DAILY / MAY 18, 2016  
Psychiatric News Update

Kitty Dukakis, Veterans Share Personal Stories of the Effectiveness of ECT

Kitty Dukakis
Patients and clinician scientists came together on Monday to discuss the effectiveness of electroconvulsive therapy (ECT) and the need for greater access to ECT in Veterans Health Administration (VHA) facilities.

“ECT became an option for me 21 years ago,” said the session’s special guest, Kitty Dukakis (pictured above), former first lady of Massachusetts and wife of former Democratic presidential nominee Michael Dukakis. Years before treatment, Dukakis suffered from severe symptoms of depression and alcohol use. “After ECT therapy, I felt better. I was able to live life.”

Dukakis was joined on the panel by veterans who also spoke about their experiences with ECT.

“I had been on medication after medication, pill after pill,” said Diana Weathers, a former member of the U.S. Navy who spoke about living with bipolar disorder. Weathers said that she was advised to undergo ECT after she told her physician that she was contemplating suicide. “After receiving ECT once every two to three days for eight weeks, I felt lighter,... started reading again, ... and started to enjoy life again,” she said.

Weathers told the audience that her husband was a supportive advocate of ECT. However, this type of support is not given to all ECT recipients because of the stigma commonly associated with it.

“My wife was not an advocate; she still is not,” said Jim Bush, a Marine veteran who had served in Vietnam. “She dislikes the short-term and long-term memory loss,” he told the audience. “However, I don’t know whether my memory loss was due to my mental health condition or ECT.”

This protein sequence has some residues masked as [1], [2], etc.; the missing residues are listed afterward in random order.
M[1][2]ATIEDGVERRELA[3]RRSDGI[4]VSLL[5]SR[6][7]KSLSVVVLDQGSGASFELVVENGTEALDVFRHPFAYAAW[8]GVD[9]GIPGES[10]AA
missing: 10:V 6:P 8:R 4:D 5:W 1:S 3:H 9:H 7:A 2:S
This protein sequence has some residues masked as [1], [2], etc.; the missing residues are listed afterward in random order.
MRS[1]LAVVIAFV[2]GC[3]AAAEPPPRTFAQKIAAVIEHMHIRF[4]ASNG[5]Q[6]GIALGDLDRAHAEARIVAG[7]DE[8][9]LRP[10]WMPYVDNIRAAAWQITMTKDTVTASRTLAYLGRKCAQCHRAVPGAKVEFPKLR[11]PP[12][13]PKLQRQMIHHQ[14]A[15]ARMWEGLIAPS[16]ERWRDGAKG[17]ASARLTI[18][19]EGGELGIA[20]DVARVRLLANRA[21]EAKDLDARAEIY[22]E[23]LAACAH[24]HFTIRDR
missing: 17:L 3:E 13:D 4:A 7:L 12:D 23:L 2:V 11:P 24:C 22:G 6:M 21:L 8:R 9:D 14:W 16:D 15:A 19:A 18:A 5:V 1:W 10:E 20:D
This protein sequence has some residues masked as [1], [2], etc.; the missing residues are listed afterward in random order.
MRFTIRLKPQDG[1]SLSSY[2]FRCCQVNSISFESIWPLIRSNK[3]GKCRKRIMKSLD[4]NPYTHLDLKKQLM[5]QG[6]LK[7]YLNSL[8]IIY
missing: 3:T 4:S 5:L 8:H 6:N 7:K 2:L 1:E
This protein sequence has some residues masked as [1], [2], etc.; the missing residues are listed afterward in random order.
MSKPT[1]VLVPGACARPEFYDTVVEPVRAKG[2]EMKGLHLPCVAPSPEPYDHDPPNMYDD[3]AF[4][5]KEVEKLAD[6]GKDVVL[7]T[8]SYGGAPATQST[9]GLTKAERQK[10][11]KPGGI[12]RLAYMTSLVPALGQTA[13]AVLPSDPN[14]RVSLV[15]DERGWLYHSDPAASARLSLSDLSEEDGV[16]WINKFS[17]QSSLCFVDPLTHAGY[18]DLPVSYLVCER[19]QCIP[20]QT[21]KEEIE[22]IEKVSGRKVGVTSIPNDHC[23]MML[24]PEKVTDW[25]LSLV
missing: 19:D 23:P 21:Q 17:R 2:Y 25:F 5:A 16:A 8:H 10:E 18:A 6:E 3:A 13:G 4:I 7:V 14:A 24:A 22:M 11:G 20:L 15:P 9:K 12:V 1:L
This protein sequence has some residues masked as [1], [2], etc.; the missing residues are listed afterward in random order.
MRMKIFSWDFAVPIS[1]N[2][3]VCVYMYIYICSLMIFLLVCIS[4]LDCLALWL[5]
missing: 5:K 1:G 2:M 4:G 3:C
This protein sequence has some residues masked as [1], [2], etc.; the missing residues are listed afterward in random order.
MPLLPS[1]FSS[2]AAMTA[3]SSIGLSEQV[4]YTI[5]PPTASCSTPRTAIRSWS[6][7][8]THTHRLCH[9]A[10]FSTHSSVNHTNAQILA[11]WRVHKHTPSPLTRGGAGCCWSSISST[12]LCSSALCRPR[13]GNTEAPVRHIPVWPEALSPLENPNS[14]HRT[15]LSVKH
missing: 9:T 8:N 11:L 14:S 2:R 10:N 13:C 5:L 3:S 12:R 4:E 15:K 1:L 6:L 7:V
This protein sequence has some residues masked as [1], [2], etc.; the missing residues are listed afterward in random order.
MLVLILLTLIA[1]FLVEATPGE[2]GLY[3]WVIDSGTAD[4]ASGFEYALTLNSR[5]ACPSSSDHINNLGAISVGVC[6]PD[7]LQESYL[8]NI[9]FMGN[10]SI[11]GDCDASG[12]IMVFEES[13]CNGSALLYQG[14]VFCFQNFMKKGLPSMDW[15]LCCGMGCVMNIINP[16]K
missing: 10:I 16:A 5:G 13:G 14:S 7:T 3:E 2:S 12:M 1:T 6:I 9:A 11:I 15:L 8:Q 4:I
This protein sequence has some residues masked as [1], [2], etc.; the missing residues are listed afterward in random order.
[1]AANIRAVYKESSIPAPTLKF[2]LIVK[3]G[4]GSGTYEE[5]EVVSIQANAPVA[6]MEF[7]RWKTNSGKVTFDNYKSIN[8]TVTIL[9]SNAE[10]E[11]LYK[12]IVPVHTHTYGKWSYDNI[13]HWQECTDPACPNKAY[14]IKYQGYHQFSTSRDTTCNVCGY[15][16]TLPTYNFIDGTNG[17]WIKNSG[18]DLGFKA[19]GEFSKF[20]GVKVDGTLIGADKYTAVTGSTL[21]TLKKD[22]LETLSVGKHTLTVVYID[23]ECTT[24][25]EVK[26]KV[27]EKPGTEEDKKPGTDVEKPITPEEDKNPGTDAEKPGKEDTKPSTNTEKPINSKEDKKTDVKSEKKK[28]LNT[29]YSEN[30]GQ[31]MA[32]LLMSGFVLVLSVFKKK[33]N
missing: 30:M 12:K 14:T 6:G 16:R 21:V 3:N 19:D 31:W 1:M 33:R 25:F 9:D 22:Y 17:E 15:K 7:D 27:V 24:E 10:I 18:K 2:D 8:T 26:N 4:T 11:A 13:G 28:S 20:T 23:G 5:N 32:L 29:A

According to Richard Weiner, M.D., interim chair of psychiatry and behavioral sciences at Duke University, anterograde and retrograde memory loss are common side effects of ECT. “The severity and persistence vary,” he said. Other side effects include confusion, delirium, and pain at the site of electrode stimulation.

“Of course, I had headaches after ECT and pain in my mouth,” said Weathers, “but that all subsided relatively quickly. The progress that I made with ECT was worth the side effects, at least for me.”

Peter Hauser, M.D., a clinical professor of psychiatry at the University of California, Irvine, and chair of the session, said that 140 of the VHA’s facilities—approximately 49 percent—offer ECT to patients, on both an inpatient and outpatient basis. But that is not enough, he added.

“Because ECT has such a rapid onset of effectiveness for major depressive disorder and comorbid posttraumatic stress disorder, we really need to consider and offer ECT earlier after onset of these conditions, and not just as a last line of treatment,” Hauser concluded.

(Image: David Hathcox)




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